In the Missa solemnis, it is as if Beethoven has immersed himself deeply into time and into music itself, partially forgetting his own style and evoking the artistry of the old Flemish masters of polyphony. Beethoven composed his Missa solemnis from 1819 until 1823 and dedicated it to Archduke Rudolph, Archbishop of Olomouc at the time.
Into his Missa solemnis, Beethoven encoded a highly personal approach to the Christian liturgy, and at the same time he concentrated into it his compositional mastery at its finest. One is struck not only the uniqueness of the work itself, but also by the remarkable contradiction between the composer’s confidence and artistic ego on the one hand, and his humility before higher authority on the other. The result is a composition that is inappropriate for liturgical performance but that communicates its deep meaning wherever it is heard.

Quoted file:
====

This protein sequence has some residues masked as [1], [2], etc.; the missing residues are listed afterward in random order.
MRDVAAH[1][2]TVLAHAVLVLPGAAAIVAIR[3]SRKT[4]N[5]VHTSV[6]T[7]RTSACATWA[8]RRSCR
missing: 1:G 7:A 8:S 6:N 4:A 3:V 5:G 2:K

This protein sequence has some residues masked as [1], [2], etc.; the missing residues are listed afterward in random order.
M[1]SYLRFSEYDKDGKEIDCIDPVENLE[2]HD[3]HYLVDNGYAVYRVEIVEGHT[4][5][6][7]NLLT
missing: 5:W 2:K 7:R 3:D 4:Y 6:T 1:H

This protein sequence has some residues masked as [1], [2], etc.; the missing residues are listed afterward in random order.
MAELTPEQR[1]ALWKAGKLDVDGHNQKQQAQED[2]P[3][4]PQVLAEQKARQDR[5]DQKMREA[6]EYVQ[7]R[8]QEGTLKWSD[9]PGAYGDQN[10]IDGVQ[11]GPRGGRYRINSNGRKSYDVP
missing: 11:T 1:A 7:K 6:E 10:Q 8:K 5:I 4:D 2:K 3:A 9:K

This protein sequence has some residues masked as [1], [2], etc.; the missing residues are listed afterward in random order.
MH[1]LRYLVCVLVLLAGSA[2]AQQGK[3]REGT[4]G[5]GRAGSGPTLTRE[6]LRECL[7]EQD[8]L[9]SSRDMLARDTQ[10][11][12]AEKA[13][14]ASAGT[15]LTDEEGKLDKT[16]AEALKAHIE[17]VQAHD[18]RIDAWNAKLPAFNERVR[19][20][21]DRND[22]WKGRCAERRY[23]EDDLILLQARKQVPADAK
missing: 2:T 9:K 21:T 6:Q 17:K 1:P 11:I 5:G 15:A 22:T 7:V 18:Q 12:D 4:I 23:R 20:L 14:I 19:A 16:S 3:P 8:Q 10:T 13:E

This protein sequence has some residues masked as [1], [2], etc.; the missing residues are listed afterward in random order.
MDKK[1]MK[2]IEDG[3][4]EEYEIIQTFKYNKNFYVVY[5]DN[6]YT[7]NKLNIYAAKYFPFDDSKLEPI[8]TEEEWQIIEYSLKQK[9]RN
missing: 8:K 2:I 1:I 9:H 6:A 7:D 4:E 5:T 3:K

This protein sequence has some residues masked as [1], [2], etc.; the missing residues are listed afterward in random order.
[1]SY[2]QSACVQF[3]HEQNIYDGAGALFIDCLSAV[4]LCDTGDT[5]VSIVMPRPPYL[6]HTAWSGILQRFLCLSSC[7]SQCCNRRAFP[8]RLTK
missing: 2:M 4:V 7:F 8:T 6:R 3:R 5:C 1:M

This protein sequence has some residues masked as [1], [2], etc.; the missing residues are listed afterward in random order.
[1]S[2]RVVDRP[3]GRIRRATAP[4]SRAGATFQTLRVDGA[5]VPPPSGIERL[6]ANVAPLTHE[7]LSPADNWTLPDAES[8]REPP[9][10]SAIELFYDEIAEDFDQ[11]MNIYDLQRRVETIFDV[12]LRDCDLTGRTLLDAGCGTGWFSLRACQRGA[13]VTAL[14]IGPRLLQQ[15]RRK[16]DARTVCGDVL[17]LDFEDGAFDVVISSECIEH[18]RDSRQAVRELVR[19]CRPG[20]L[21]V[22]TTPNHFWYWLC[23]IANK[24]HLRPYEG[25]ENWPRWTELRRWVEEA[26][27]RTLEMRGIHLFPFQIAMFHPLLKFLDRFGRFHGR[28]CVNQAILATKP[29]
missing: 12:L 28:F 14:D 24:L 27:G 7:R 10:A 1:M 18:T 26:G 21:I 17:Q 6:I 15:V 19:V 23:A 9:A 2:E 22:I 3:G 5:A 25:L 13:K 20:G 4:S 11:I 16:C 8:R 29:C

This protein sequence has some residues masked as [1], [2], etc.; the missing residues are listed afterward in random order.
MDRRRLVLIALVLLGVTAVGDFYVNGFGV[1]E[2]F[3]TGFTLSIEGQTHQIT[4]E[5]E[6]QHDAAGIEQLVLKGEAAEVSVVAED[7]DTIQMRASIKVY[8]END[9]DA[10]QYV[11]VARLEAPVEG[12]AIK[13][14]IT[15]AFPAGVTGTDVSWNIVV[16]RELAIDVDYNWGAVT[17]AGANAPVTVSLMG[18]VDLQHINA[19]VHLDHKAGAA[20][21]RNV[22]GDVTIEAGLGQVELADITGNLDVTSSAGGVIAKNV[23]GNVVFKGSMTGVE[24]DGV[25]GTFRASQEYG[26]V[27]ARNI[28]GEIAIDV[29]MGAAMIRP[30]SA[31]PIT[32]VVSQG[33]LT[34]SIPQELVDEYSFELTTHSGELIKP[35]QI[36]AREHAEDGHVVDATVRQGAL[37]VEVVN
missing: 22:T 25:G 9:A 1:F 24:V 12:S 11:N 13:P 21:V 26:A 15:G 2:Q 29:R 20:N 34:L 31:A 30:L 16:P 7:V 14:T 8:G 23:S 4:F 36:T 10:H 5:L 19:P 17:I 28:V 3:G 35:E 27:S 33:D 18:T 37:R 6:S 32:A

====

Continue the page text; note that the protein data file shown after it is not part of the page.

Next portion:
Collegium 1704 and the conductor Václav Luks are among the most capable performers who could take on such a task. Beethoven was neither the first nor the last to create an extraordinary work of this type – the B Minor Mass by Johann Sebastian Bach and the Glagolitic Mass by Leoš Janáček are creative acts of a similar kind. Their performances are always a special event and a great testimony to the relationship of genius to the world’s divine order.